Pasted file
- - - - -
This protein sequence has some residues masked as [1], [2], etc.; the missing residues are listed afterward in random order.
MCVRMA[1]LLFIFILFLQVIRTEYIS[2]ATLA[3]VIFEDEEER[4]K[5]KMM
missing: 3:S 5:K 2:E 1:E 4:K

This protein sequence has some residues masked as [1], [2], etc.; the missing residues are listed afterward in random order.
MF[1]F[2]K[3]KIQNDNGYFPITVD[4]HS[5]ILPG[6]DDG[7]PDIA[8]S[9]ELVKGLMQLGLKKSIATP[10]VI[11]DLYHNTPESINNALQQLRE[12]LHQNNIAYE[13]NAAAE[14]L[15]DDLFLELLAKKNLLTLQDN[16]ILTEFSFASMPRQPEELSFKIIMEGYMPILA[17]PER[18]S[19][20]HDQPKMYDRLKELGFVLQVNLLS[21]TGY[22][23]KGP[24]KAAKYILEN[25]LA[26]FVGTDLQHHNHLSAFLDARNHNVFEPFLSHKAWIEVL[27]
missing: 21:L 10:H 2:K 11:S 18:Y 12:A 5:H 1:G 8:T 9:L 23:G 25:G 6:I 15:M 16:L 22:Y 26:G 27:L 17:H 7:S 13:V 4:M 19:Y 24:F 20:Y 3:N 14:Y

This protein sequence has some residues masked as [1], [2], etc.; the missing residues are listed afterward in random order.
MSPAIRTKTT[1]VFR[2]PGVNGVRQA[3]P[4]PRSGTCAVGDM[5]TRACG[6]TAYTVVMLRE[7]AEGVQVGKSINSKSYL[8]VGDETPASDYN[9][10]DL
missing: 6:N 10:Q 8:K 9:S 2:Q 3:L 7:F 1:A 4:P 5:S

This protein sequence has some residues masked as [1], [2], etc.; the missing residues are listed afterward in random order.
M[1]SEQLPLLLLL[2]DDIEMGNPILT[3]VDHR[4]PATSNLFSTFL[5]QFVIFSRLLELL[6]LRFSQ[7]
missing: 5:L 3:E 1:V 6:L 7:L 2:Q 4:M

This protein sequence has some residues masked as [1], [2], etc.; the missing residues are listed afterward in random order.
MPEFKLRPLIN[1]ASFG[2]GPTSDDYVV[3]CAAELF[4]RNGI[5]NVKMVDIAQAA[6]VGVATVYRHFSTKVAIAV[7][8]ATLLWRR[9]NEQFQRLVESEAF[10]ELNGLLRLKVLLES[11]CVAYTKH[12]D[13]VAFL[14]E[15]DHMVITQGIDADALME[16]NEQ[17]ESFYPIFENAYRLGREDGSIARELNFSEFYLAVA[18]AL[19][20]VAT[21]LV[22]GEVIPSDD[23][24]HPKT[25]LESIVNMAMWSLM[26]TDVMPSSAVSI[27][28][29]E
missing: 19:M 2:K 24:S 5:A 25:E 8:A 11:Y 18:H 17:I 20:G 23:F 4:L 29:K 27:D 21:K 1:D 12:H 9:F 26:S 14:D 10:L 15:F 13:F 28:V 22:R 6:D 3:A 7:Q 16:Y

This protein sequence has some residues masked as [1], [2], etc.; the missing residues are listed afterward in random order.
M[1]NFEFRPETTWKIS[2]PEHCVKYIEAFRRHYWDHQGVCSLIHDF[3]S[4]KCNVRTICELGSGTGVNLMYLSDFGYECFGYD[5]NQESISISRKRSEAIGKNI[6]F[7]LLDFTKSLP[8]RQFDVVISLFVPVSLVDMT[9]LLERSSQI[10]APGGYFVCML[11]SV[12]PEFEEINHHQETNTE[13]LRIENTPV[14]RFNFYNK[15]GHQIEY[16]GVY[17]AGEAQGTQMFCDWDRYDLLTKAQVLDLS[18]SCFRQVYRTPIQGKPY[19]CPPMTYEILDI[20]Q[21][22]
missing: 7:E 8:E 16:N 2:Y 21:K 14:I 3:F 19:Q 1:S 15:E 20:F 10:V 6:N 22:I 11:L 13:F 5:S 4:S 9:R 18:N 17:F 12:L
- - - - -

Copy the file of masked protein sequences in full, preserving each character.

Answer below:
This protein sequence has some residues masked as [1], [2], etc.; the missing residues are listed afterward in random order.
MCVRMA[1]LLFIFILFLQVIRTEYIS[2]ATLA[3]VIFEDEEER[4]K[5]KMM
missing: 3:S 5:K 2:E 1:E 4:K

This protein sequence has some residues masked as [1], [2], etc.; the missing residues are listed afterward in random order.
MF[1]F[2]K[3]KIQNDNGYFPITVD[4]HS[5]ILPG[6]DDG[7]PDIA[8]S[9]ELVKGLMQLGLKKSIATP[10]VI[11]DLYHNTPESINNALQQLRE[12]LHQNNIAYE[13]NAAAE[14]L[15]DDLFLELLAKKNLLTLQDN[16]ILTEFSFASMPRQPEELSFKIIMEGYMPILA[17]PER[18]S[19][20]HDQPKMYDRLKELGFVLQVNLLS[21]TGY[22][23]KGP[24]KAAKYILEN[25]LA[26]FVGTDLQHHNHLSAFLDARNHNVFEPFLSHKAWIEVL[27]
missing: 21:L 10:H 2:K 11:S 18:Y 12:A 5:H 1:G 8:T 9:L 23:G 25:G 6:I 15:M 16:L 22:Y 26:G 27:L 17:H 7:S 13:V 4:M 19:Y 24:F 20:Y 3:N 14:Y

This protein sequence has some residues masked as [1], [2], etc.; the missing residues are listed afterward in random order.
MSPAIRTKTT[1]VFR[2]PGVNGVRQA[3]P[4]PRSGTCAVGDM[5]TRACG[6]TAYTVVMLRE[7]AEGVQVGKSINSKSYL[8]VGDETPASDYN[9][10]DL
missing: 6:N 10:Q 8:K 9:S 2:Q 3:L 7:F 1:A 4:P 5:S

This protein sequence has some residues masked as [1], [2], etc.; the missing residues are listed afterward in random order.
M[1]SEQLPLLLLL[2]DDIEMGNPILT[3]VDHR[4]PATSNLFSTFL[5]QFVIFSRLLELL[6]LRFSQ[7]
missing: 5:L 3:E 1:V 6:L 7:L 2:Q 4:M

This protein sequence has some residues masked as [1], [2], etc.; the missing residues are listed afterward in random order.
MPEFKLRPLIN[1]ASFG[2]GPTSDDYVV[3]CAAELF[4]RNGI[5]NVKMVDIAQAA[6]VGVATVYRHFSTKVAIAV[7][8]ATLLWRR[9]NEQFQRLVESEAF[10]ELNGLLRLKVLLES[11]CVAYTKH[12]D[13]VAFL[14]E[15]DHMVITQGIDADALME[16]NEQ[17]ESFYPIFENAYRLGREDGSIARELNFSEFYLAVA[18]AL[19][20]VAT[21]LV[22]GEVIPSDD[23][24]HPKT[25]LESIVNMAMWSLM[26]TDVMPSSAVSI[27][28][29]E
missing: 19:M 2:K 24:S 5:A 25:E 8:A 11:Y 18:H 17:I 20:G 23:F 4:L 29:K 27:D 21:K 1:D 12:H 9:F 26:S 14:D 10:L 15:F 13:F 28:V 22:R 6:D 3:A 7:Q 16:Y

This protein sequence has some residues masked as [1], [2], etc.; the missing residues are listed afterward in random order.
M[1]NFEFRPETTWKIS[2]PEHCVKYIEAFRRHYWDHQGVCSLIHDF[3]S[4]KCNVRTICELGSGTGVNLMYLSDFGYECFGYD[5]NQESISISRKRSEAIGKNI[6]F[7]LLDFTKSLP[8]RQFDVVISLFVPVSLVDMT[9]LLERSSQI[10]APGGYFVCML[11]SV[12]PEFEEINHHQETNTE[13]LRIENTPV[14]RFNFYNK[15]GHQIEY[16]GVY[17]AGEAQGTQMFCDWDRYDLLTKAQVLDLS[18]SCFRQVYRTPIQGKPY[19]CPPMTYEILDI[20]Q[21][22]
missing: 7:E 8:E 16:N 2:Y 21:K 14:I 3:F 19:Q 1:S 15:E 20:F 10:V 6:N 22:I 11:L 13:F 5:S 4:S 9:R 18:N 17:F 12:L